A front, on the other hand, is a zone of contrast (a "boundary," of sorts) between airmasses having significantly different temperature and/or moisture characteristics. Strong fronts have sharp differences of temperature, moisture (and usually wind direction) over a short distance, but fronts can also be weak and rather diffuse, with more gradual changes in the character of the airmass. The name and symbol for a front depends largely on its movement. Where colder air replaces warmer air, you have a cold front, and vice versa for a warm front. A frontal boundary can also be stalled in place, or nearly so, in which case it is called a stationary front.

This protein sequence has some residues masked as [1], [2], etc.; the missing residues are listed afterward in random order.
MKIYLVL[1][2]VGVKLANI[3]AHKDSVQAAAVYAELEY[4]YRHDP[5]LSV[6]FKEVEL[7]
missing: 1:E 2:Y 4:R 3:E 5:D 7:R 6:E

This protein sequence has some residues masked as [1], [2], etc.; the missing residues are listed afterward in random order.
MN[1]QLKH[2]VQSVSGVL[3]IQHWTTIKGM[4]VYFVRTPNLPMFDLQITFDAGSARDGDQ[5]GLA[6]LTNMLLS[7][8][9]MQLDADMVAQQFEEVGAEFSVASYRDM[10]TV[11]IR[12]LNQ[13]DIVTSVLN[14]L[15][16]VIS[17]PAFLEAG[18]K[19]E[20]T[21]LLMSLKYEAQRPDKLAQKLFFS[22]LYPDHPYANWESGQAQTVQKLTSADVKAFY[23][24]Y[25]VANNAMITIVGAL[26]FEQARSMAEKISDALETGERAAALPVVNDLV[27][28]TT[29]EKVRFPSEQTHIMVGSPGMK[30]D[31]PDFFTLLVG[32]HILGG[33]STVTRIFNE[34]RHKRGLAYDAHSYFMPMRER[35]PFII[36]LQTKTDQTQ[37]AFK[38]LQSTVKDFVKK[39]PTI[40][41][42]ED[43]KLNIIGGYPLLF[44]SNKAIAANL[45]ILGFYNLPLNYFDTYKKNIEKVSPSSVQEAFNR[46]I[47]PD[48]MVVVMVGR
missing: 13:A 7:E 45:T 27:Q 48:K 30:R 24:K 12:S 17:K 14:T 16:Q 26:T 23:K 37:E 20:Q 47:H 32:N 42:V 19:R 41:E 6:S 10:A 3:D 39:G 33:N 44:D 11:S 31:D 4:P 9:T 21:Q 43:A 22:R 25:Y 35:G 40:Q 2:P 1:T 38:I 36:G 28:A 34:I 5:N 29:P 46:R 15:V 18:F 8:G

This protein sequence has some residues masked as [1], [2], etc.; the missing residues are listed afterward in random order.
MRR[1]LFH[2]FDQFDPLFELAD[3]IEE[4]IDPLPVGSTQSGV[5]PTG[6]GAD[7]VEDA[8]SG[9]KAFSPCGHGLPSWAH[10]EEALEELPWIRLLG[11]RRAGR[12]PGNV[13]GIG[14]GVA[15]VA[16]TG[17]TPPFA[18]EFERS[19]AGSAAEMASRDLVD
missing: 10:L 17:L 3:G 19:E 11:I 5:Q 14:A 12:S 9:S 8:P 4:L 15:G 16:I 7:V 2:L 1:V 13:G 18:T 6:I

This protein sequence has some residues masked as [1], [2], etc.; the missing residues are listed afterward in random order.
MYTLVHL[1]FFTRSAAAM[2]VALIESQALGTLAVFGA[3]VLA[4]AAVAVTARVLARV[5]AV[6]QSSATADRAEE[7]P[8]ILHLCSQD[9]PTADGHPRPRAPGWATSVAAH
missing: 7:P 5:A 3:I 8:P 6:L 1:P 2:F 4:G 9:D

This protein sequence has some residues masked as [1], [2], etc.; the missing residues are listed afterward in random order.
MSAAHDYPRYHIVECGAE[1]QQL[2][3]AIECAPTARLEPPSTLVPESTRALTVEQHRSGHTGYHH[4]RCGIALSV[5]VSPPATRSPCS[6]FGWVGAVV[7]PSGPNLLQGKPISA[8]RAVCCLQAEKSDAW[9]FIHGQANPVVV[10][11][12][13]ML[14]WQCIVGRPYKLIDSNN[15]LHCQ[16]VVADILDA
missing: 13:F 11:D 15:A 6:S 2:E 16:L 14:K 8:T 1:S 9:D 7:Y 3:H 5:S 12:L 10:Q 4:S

Generally, frontal boundaries exist on the periphery of large high pressure systems, while many (but not all) low pressure systems form along or very close to frontal zones.
May. 25, 2016 | Tags: fronts & airmasses, general meteorology
Question: I noticed tonight around 5pm that it is eerily quiet outside. I know part of that is the cold weather keeping everyone inside, and nearly 0 wind, but I noticed that even the planes overhead were quieter than usual, almost muffled sounding. Is there a set of atmospheric conditions (humidity, temperature?) that tends to abate sounds at the ground? — Michael Whitney